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Chapter 42. Osiris and the Sun
OSIRIS has been sometimes interpreted as the sun-god, and in modern times this view
has been held by so many distinguished writers that it deserves a brief examination. If we
enquire on what evidence Osiris has been identified with the sun or the sun-god, it will be
found on analysis to be minute in quantity and dubious, where it is not absolutely
worthless, in quality. The diligent Jablonski, the first modern scholar to collect and sift
the testimony of classical writers on Egyptian religion, says that it can be shown in many
ways that Osiris is the sun, and that he could produce a cloud of witnesses to prove it, but
that it is needless to do so, since no learned man is ignorant of the fact. Of the ancient
writers whom he condescends to quote, the only two who expressly identify Osiris with
the sun are Diodorus and Macrobius. But little weight can be attached to their evidence;
for the statement of Diodorus is vague and rhetorical, and the reasons which Macrobius,
one of the fathers of solar mythology, assigns for the identification are exceedingly slight.
The ground upon which some modern writers seem chiefly to rely for the identification of
Osiris with the sun is that the story of his death fits better with the solar phenomena than
with any other in nature. It may readily be admitted that the daily appearance and
disappearance of the sun might very naturally be expressed by a myth of his death and
resurrection; and writers who regard Osiris as the sun are careful to indicate that it is the
diurnal, and not the annual, course of the sun to which they understand the myth to apply.
Thus Renouf, who identified Osiris with the sun, admitted that the Egyptian sun could not
with any show of reason be described as dead in winter. But if his daily death was the
theme of the legend, why was it celebrated by an annual ceremony? This fact alone seems
fatal to the interpretation of the myth as descriptive of sunset and sunrise. Again, though
the sun may be said to die daily, in what sense can he be said to be torn in pieces?
In the course of our enquiry it has, I trust, been made clear that there is another natural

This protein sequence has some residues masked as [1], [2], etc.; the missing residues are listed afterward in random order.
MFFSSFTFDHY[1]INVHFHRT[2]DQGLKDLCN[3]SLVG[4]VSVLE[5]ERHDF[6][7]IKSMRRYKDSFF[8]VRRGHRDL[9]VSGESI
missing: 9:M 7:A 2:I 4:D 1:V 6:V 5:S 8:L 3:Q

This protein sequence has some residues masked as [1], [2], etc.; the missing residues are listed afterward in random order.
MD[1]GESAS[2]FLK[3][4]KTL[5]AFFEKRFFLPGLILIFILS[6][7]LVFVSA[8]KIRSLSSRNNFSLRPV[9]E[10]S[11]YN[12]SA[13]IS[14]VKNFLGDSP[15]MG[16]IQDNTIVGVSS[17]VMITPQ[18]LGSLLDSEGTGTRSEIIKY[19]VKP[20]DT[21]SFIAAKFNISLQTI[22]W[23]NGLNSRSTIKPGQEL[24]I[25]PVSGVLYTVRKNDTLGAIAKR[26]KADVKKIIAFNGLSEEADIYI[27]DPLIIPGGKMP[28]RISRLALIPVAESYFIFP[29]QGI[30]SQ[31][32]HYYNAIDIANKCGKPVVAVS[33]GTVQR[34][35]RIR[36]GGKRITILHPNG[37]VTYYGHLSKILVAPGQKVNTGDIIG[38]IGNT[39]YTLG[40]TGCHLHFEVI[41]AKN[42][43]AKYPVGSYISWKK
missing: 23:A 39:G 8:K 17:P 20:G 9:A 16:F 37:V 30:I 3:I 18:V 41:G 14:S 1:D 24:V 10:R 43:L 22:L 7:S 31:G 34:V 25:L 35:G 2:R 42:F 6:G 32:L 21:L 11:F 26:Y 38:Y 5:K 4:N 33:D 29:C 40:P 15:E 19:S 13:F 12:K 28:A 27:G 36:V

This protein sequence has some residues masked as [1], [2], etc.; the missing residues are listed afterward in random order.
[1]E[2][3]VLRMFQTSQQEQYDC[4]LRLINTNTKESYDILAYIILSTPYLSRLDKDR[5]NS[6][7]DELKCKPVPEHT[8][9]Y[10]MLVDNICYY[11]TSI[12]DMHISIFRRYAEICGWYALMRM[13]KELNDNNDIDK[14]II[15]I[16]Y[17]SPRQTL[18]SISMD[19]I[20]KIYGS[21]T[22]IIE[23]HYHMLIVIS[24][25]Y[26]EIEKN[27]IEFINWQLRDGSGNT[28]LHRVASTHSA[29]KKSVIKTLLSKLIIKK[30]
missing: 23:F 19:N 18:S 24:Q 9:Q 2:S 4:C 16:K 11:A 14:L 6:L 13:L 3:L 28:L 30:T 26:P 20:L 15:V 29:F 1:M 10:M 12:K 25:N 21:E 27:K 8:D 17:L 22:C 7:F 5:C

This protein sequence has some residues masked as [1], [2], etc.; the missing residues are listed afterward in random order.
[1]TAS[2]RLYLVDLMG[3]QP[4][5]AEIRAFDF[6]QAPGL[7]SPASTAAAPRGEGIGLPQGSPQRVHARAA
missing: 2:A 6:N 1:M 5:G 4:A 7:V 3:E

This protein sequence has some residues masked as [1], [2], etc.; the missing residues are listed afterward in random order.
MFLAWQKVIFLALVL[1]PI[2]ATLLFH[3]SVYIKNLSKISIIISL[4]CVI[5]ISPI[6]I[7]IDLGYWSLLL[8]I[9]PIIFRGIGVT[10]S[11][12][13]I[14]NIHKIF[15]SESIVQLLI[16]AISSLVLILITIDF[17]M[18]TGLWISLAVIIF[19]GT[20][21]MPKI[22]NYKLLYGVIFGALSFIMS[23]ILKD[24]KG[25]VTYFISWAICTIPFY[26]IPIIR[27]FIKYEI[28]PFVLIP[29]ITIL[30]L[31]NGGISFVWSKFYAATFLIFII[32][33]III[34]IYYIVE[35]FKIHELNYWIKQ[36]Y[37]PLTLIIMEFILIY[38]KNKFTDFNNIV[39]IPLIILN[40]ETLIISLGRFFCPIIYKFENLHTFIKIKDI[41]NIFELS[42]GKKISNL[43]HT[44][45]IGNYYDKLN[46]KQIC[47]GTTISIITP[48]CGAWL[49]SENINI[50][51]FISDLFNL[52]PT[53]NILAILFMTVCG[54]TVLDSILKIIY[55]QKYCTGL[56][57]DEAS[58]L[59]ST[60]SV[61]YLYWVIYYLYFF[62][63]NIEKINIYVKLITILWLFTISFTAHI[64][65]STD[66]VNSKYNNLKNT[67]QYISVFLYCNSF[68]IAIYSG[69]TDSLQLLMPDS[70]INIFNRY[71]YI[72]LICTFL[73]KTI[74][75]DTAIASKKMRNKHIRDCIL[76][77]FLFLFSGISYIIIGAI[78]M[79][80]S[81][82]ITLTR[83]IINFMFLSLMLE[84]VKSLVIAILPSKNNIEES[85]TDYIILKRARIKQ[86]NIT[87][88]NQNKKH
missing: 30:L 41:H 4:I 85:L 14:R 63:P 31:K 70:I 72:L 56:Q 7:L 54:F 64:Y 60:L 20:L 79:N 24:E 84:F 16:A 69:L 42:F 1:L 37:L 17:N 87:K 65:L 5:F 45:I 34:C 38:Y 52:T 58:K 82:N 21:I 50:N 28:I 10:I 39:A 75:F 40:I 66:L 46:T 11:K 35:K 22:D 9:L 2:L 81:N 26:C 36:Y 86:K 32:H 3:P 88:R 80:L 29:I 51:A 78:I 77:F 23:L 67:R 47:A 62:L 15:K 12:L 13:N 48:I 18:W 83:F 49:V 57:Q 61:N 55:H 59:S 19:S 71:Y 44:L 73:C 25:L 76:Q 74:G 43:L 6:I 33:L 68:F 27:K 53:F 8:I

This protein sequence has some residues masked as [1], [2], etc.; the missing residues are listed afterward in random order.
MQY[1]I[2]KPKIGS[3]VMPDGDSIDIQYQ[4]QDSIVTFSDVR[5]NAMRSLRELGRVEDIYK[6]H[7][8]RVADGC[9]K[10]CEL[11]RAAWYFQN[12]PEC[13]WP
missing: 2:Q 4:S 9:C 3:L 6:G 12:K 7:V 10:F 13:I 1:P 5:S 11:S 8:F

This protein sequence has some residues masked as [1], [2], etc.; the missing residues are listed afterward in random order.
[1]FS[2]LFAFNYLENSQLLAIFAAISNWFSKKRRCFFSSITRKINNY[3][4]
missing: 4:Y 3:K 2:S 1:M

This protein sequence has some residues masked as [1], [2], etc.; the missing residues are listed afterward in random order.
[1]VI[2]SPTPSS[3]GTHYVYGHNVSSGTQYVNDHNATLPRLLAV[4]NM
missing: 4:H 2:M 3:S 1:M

phenomenon to which the conception of death and resurrection is as applicable as to
sunset and sunrise, and which, as a matter of fact, has been so conceived and represented
in folk-custom. That phenomenon is the annual growth and decay of vegetation. A strong
reason for interpreting the death of Osiris as the decay of vegetation rather than as the
sunset is to be found in the general, though not unanimous, voice of antiquity, which
classed together the worship and myths of Osiris, Adonis, Attis, Dionysus, and Demeter,
as religions of essentially the same type. The consensus of ancient opinion on this subject
seems too great to be rejected as a mere fancy. So closely did the rites of Osiris resemble
those of Adonis at Byblus that some of the people of Byblus themselves maintained that
it was Osiris and not Adonis whose death was mourned by them. Such a view could
certainly not have been held if the rituals of the two gods had not been so alike as to be
almost indistinguishable. Herodotus found the similarity between the rites of Osiris and
Dionysus so great, that he thought it impossible the latter could have arisen
independently; they must, he supposed, have been recently borrowed, with slight
alterations, by the Greeks from the Egyptians. Again, Plutarch, a very keen student of
comparative religion, insists upon the detailed resemblance of the rites of Osiris to those
of Dionysus. We cannot reject the evidence of such intelligent and trustworthy witnesses